3. Scalable web architectures » Blog Archive » Sharding: Different from Partitioning and Federation ? Says:

    […] Notes on sharding, unique keys, foreign keys […]

  4. dsheardown Says:

    Hey, I am not really a DBA by any standard, although going through some design decisions about sharding with a new project. I have read countless discussions on how to effectively “scale out” and not “scale up”.

    If I may ask a rather junior question:

    In the global database, do you simply have say a table with the userid/accountid and then some identify to say which shard DB/server to look at?

    Might sound rather rudimentary, but I guess you don’t know if you don’t ask!

  5. ben Says:

    dsheardown –

    In our case, yes, we had a table in a small “global” database that contained accountid and shardids. So you’d look up an accountid and find out which shard that account was on. Of course, it’s important to have this table’s database backed up and probably replicated. If it is unavailable, that would make things difficult!

    We were able to move accounts to new shards by adding their data to a new shard then simply changing that one entry in the accountid/shardid table to point to the new shard.

    Thanks for reading!

    Ben

  6. Andrew Mangold Says:

    Ben,
    I have the following configuration: Two co-master InnoDB databases (Local number portability LNP) 175M rows, 50GB data 300-400K updates/day V5.1.22 using statement level replication and slaved to each other, only one database taking updates at any given time. I have a MySQL Cluster 5.1.23 housing data for an SCP. The SCP needs a subset of the LNP data (~10GB). I had planned on slaving the MySQL Cluster to the co-master InnoDB databases and using a Stored Trigger to drop unneeded columns as LNP replication transactions are applied to the MySQL Cluster. But…the carrier customer has decided to use MS SQL Server 2005 to house the database of record and requires that LNP transactions be feed from the InnoDB database to the MS SQL Server 2005 database and for the MS SQL Server to send update transactions to the MySQL Cluster. All of which needs to happen in real time. I was thinking about combining FreeTDS and the source for mysqlbinlog to build a utility to read the replication logs from InnoDB and apply them to MS SQL Server 2005. Not sure how to get replication transactions from Ms SQL 2005 server and apply them to MySQL Cluster. Thoughts???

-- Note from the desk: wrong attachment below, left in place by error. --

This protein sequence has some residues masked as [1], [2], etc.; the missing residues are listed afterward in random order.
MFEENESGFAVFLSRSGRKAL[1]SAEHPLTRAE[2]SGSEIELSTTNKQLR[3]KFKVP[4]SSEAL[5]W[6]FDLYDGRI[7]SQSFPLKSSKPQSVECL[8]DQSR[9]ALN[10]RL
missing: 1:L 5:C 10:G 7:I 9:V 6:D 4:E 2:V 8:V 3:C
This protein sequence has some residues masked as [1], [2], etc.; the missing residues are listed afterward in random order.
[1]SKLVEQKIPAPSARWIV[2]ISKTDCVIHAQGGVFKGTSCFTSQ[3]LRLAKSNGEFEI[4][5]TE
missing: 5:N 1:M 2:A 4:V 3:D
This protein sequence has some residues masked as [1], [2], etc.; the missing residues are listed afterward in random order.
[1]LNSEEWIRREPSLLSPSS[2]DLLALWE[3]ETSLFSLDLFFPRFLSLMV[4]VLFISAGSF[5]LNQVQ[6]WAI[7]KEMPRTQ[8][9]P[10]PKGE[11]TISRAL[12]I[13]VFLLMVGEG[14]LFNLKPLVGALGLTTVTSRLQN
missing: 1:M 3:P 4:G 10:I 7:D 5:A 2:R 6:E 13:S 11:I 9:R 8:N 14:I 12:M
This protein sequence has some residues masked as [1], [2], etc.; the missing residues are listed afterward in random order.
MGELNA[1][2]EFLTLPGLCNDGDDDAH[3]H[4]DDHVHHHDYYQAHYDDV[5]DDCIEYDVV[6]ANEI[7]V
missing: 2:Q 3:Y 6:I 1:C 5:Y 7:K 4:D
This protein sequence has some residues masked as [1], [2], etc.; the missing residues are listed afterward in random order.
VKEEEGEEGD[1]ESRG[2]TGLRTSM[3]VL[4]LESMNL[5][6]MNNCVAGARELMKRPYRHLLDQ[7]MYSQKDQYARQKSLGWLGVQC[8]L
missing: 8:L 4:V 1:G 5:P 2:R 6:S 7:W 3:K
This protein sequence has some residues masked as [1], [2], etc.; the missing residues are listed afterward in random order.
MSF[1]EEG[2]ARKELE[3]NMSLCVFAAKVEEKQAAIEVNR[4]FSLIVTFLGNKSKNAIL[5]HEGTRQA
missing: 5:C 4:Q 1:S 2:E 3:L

7. Sami Says:

    Ben,

    Could you please elaborate on how to make auto-incremented field globally unique? We are planning to implement sharding as a scaling solution for our database and having auto-incremented field globally unique is one of the requirements.

    Based on my understanding of your approach, It seems like I need to know ahead of time how many shards I want to add and then skip the count by that number. Is this correct? Or I missed something?

    Thanks,
    Sami

  8. Karuna Says:

    Please suggest on any specific sharding algorithm to implement the database sharding in mysql.

  9. jurriaanpersyn.com — Database Sharding at Netlog, with MySQL and PHP Says:

    […] oracle2mysql.wordpress.com/2007/08/23/scale-out-notes-on-sharding-unique-keys-foreign-keys […]

  10. Database Sharding at Netlog, with MySQL and PHP Says:

    […] oracle2mysql.wordpress.com/2007/08/23/scale-out-notes-on-sharding-unique-keys-foreign-keys […]

Leave a Reply

Fill in your details below or click an icon to log in:

WordPress.com Logo

You are commenting using your WordPress.com account. Log Out / Change )

Twitter picture

You are commenting using your Twitter account. Log Out / Change )

Facebook photo

You are commenting using your Facebook account. Log Out / Change )

Google+ photo

You are commenting using your Google+ account. Log Out / Change )

Connecting to %s


%d bloggers like this: